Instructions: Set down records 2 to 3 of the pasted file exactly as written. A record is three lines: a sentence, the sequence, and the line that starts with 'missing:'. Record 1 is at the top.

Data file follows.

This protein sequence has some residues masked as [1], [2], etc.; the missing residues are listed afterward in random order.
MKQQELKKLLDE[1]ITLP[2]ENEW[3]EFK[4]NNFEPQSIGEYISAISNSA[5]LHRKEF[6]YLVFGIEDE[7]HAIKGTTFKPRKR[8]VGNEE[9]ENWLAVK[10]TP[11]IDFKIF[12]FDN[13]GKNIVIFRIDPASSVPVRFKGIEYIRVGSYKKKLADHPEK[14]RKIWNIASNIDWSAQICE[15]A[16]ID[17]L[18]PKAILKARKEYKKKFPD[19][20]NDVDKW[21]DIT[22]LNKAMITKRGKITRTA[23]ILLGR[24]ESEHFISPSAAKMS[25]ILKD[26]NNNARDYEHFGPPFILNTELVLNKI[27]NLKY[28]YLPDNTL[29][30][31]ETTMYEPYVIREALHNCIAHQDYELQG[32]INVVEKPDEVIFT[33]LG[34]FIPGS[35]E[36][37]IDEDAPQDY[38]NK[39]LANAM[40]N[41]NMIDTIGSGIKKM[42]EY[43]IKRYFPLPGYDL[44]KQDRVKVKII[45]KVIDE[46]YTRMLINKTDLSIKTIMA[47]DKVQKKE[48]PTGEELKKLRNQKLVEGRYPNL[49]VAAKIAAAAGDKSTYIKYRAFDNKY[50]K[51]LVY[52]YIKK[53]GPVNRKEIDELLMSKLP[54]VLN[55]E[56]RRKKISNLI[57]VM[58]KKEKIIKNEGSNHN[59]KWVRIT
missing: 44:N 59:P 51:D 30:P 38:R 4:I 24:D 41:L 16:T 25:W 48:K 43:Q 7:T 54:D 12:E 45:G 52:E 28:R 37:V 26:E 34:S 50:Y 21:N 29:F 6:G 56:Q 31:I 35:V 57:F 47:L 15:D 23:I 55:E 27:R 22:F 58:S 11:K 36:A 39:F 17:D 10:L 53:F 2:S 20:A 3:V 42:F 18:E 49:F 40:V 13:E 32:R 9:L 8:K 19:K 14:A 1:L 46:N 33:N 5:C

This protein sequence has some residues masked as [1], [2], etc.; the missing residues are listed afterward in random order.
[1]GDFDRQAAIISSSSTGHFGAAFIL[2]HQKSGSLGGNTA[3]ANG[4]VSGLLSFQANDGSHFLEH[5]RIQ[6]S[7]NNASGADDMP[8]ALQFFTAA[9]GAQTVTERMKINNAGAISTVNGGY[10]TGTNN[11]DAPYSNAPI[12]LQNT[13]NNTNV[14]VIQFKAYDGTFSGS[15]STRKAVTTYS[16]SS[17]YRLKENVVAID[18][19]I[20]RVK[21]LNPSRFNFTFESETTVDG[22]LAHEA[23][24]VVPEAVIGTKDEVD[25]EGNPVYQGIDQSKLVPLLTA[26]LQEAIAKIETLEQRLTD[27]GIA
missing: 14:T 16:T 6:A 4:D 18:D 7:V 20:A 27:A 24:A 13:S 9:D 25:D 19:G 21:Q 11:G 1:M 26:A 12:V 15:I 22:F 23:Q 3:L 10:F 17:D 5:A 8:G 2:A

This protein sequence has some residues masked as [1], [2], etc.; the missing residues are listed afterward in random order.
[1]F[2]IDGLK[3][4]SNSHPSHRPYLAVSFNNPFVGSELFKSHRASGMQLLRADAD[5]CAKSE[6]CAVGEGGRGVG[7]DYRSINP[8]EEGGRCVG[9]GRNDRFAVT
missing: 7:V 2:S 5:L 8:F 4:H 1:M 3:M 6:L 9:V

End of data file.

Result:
This protein sequence has some residues masked as [1], [2], etc.; the missing residues are listed afterward in random order.
[1]GDFDRQAAIISSSSTGHFGAAFIL[2]HQKSGSLGGNTA[3]ANG[4]VSGLLSFQANDGSHFLEH[5]RIQ[6]S[7]NNASGADDMP[8]ALQFFTAA[9]GAQTVTERMKINNAGAISTVNGGY[10]TGTNN[11]DAPYSNAPI[12]LQNT[13]NNTNV[14]VIQFKAYDGTFSGS[15]STRKAVTTYS[16]SS[17]YRLKENVVAID[18][19]I[20]RVK[21]LNPSRFNFTFESETTVDG[22]LAHEA[23][24]VVPEAVIGTKDEVD[25]EGNPVYQGIDQSKLVPLLTA[26]LQEAIAKIETLEQRLTD[27]GIA
missing: 14:T 16:T 6:A 4:D 18:D 7:V 20:A 27:A 24:A 13:S 9:D 25:D 19:G 21:Q 11:G 1:M 26:A 12:V 15:I 22:F 23:Q 3:L 10:F 17:D 5:A 8:G 2:A

This protein sequence has some residues masked as [1], [2], etc.; the missing residues are listed afterward in random order.
[1]F[2]IDGLK[3][4]SNSHPSHRPYLAVSFNNPFVGSELFKSHRASGMQLLRADAD[5]CAKSE[6]CAVGEGGRGVG[7]DYRSINP[8]EEGGRCVG[9]GRNDRFAVT
missing: 7:V 2:S 5:L 8:F 4:H 1:M 3:M 6:L 9:V